- Automatic Telegraph Company 1870: George Harrington of the Automatic Telegraph Company brings the Little Automatic Telegraph to Edison, offering Edison $40,000 to make the device work and become commercially viable. Edison works on and improves the invention. Edison assigns a two-thirds interest in his inventions to Harrington and retains a one-third interest. The first patent for his work was issued December 5, 1871. [Hughes at 162] [Klein at 198 ("In 1870 Edison devised an automatic, or high-speed, telegraph with funds advanced by the Automatic Telegraph Company, a new firm headed by former diplomat George Harrington and Josiah C. Reiff, financial agent for the Kansas Pacific.")] [Harrington v A&P, SDNY 1906] [Automatic Telegraph, Thomas Edison Papers, Rutgers School of Arts and Science ("Edison worked on automatic telegraphs between 1870 and 1874. He first developed an improved perforator with a keyboard similar to that of a typewriter that operated at about 35 words per minute. ") (includes photos of Edison's automatic telegraph device)]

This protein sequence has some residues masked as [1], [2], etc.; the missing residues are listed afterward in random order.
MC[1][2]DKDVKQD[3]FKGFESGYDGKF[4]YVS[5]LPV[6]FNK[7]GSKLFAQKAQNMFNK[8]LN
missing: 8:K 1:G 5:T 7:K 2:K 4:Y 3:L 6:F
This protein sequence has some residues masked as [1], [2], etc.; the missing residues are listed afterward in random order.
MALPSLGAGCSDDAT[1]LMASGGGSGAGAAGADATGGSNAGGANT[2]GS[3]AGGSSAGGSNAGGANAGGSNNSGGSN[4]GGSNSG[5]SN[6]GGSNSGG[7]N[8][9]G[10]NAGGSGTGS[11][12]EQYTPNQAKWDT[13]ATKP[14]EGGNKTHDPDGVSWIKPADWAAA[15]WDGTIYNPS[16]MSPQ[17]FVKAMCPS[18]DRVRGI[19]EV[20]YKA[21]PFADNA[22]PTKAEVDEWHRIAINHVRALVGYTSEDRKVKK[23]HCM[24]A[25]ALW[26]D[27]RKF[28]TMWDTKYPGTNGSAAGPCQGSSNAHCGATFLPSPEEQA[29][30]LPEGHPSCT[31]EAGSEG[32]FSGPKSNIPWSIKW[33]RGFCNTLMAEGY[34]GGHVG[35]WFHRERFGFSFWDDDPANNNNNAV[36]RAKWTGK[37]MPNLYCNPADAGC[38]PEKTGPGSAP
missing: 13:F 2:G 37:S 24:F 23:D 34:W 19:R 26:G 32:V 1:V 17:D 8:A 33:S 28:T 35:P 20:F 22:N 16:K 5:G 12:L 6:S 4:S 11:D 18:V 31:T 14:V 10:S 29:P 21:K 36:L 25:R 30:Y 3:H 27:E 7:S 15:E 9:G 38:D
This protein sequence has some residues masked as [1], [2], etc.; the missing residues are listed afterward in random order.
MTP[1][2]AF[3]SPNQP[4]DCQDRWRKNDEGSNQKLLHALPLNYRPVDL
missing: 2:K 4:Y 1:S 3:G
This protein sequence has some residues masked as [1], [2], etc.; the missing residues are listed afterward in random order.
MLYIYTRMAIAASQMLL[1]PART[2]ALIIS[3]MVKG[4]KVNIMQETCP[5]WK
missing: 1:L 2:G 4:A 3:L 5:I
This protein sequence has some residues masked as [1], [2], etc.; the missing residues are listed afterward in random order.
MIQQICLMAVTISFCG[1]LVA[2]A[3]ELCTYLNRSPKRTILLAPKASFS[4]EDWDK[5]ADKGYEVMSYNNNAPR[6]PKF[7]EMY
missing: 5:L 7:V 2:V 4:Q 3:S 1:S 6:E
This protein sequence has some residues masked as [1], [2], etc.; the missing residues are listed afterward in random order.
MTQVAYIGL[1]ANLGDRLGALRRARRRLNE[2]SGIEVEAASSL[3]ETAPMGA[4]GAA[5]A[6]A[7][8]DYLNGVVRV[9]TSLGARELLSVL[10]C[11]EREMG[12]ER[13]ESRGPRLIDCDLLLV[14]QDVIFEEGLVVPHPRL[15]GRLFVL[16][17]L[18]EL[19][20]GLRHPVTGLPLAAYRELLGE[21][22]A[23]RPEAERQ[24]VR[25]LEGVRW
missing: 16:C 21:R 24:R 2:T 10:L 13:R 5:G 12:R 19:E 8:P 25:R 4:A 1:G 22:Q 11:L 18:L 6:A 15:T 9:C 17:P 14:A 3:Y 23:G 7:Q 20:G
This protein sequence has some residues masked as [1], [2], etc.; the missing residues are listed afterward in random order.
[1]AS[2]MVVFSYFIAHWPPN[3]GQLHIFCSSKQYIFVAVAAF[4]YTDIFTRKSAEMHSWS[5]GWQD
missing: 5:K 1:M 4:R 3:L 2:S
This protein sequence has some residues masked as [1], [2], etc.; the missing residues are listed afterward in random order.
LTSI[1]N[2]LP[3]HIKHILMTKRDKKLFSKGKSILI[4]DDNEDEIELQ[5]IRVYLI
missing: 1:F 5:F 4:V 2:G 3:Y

- 1872: George Little sells his automatic telegraph patent to the Automatic Telegraph Co. Agreement is signed by Harrington and Little. [“Agreement, Automatic Telegraph Co, George Little, May 6th, 1872,” Edison Papers Digital Edition, accessed April 23, 2020,]
- 1873: Edison invents Quadruplex telegraph. Estimates potential savings to WU of $450,000. Attempts to negotiate new contract with Orton. Contract negotiations fail. Edison walks out with ownership of his telegraph inventions. Takes his inventions to the Automatic Telegraph Company. [Klein at 199] [Hughes at 164 ("In a single stroke Edison had multiplied Western Union's output capacity, but the company (probably also hard-pressed) still would not pay him.")] [Michael Wolff 43 (1875: New York Times reports on Thomas Edison's quaduplex telegraph research)]